variable capacitors 18 and 19, a capacitive re-entrant cavity resonator 15, and a coupling disc 16. The oscillation frequency is substantially determined by the resonant frequency of the capacitive re-entrant cavity resonator 15. The DC bias circuit for the transistor 20 is composed of choke coils 21, 22 and 23 and by-pass capacitors 24 and 25. A forward bias voltage is supplied across terminals 27 and 28, and a back bias voltage is supplied across terminals 29 and 30. The output is caused to pass through a DC blocking capacitor 26 to output terminal 5 through an impedance matching circuit 31 which matches the output impedance to the load 7. To the auxiliary terminal 14 from which the injection input is supplied to the oscillator 4, there is connected a coupling loop 32 disposed in the capacitive re entrant cavity resonator 15. The injection input from the source 1 is applied through the circulator 3 to the auxiliary terminal 14. Accordingly, the output wave from the auxiliary terminal 14 of the oscillator 4 and the reflected component of the injection input from the auxiliary terminal 14 are taken out at the terminal 13 as the monitoring signal.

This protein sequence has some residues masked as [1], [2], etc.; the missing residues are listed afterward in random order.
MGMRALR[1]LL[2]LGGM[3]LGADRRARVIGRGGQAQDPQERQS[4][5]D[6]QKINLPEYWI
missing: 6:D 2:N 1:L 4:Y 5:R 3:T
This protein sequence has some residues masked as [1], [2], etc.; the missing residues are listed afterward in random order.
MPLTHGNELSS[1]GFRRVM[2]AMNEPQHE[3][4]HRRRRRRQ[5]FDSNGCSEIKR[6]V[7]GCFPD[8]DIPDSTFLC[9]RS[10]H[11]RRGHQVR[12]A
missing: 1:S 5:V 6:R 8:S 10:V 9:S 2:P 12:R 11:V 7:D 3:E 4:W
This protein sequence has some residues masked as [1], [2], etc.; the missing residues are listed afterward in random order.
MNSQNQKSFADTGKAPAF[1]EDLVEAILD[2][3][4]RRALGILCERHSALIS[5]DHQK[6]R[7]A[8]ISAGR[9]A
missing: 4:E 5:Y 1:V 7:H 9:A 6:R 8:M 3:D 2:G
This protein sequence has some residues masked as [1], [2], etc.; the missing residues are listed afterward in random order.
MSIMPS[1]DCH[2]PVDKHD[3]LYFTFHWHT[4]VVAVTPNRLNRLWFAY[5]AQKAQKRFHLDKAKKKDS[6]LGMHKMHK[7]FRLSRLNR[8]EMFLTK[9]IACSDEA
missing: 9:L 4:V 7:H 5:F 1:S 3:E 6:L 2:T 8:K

The internal impedance of the oscillator 4 seen from the auxiliary terminal 14, or in other words, the input impedance of the oscillator 4 at the auxiliary terminal 14, is selected to cause a mismatch with respect to the characteristic impedance of the transmission line 12 for the injection input connected to the auxiliary terminal 14. The degree of mismatch is selected such that the reflection coefficient k for the injection input wave falls within the range of O k l and is close to a real number so that the imaginary part can be considered to be negligible. The reflection co-efficient k may be arbitrarily selected by the setting of the coupling loop 32. If injection locking is to be attained under this condition, there exists a certain injection input level I which makes the output P at terminal 13 zero as shown in FIG. 3. If P is fixed at P P will have the output characteristic shown in FIG. 4 as the frequency of the free running oscillation of the oscillator deviates from the injection input frequency. Thus, monitoring of the frequency-locked oscillation becomes feasible.